Getting to know your team through the creation of a communicative, social environment is the most important tip for building a good team culture. By understanding the unique skills and experiences of each team member, you can not only take a data-driven approach to task assignment, but also to training and development, helping to bridge any skills gaps your team may have. By offering learning, training, and coaching opportunities, you can create a ‘step up’ culture, where many different team members are able to step up and carry out critical project tasks, rather than waiting for a single ‘expert’ to take over, risking project delays.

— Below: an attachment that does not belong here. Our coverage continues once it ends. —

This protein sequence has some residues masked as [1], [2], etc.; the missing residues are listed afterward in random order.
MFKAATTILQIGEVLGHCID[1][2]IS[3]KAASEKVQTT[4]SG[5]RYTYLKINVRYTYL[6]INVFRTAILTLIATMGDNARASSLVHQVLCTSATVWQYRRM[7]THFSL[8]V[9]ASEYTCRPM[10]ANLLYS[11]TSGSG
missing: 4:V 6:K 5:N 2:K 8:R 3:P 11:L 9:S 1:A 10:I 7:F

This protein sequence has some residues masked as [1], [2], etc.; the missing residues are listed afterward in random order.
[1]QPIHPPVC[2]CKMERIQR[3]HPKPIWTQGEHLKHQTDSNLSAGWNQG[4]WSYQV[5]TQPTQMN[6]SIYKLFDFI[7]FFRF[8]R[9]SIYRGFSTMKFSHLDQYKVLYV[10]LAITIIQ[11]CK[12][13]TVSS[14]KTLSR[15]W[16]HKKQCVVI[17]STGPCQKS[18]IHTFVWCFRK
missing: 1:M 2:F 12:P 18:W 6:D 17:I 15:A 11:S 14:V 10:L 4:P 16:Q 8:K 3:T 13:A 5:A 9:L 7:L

2. Be open to change

Creating a flexible team culture that challenges the structured team culture of the past, requires a willingness to embrace change and implement new ways of working. You’ll find it easier to get your team onboard with the changes if you lead by example. As you may have already discovered, teams don’t always like change. But you can encourage your people to engage with new strategies if you use them yourself and are confident in your change management leadership skills

At first, your team members may find it challenging to be swapped from task to task depending on where their skills lie, but supporting them to navigate this change can be highly effective. Conducting your own difficult conversations exercises can also help you to navigate this period of readjustment and broach potentially tricky conversations with assurance. 

3. Encourage transparency